As the world’s top leaders are set to discuss the state of the global economy at this weekend’s G-20 summit here, geopolitics, bilateral issues and growing threat of terrorism have cast a shadow over the gathering while host China is keen on avoiding any references to the simmering South China Sea dispute.
The meeting is set to take place in this picturesque eastern city on September 4 and 5 at a time when a series of terror attacks in many European countries claimed by ISIS have threatened the international peace and security.
For China, the summit comes at a time when it is waging a grim battle to minimise the impact of an international tribunal’s ruling which quashed its expansive claims on the South China Sea (SCS), besides tensions in its ties with India, Japan, Britain and the US.
China’s irritation with the “S” word is palpable.
“The South China Sea issue has nothing to do with this summit,” Chinese Foreign Ministry spokesperson Hua Chunying had said in a media briefing recently when asked whether the issue would figure at the meeting.
“I am not sure why you asked this question. It is known to all that the G20 Summit is supposed to focus on how to inject vitality and impetus to world economic development serving as a platform prioritising and improving global economic governance,” she said.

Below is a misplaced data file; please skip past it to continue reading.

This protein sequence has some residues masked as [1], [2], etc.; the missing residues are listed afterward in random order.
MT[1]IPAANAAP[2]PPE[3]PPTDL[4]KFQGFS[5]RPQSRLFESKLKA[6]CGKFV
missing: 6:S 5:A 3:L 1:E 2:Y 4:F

While the summit is a challenge to China’s diplomacy with its top diplomats tiptoeing around the ‘S’ issue, to ensure that it does not figure in the joint statement, officials say the big focus will remain on Chinese President Xi Jinping’s bilateral meetings with the leaders of the cream of the G20 group including with Prime Minister Narendra Modi on the sidelines of the summit.
Modi who is scheduled to arrive on September 3 will stay in the city for about 48 hours, an Indian diplomat said.
Details of his meeting with Xi on the sidelines is still being worked out.
Chinese officials say besides Modi, it will be a big line up of bilateral meets for Xi including with US President Barack Obama, Japanese Prime Minister Shinzo Abe and his British counterpart Theresa May, each riddled with tense issues.
Officials say most of the meetings are still being worked out.
Modi and Xi have met several times and they enjoy a friendly rapport but this time the meeting is taking place at a time when the “Pakistan factor” is felt on Sino-Indian ties.
From terrorism, the Nuclear Suppliers Group (NSG) to $46 billion China-Pakistan Economic Corridor (CPEC) and Balochistan, the bilateral ties took considerable beating.
Officials on both sides admit that a more free and frank exchanges between the two leaders could smoothen the rough edges.
Xi and Modi will also have an opportunity to meet again in Goa next year during the BRICS (Brazil, Russia, India, China, South Africa) summit.
“So they may carry forward their talks to the next meeting,” an official said.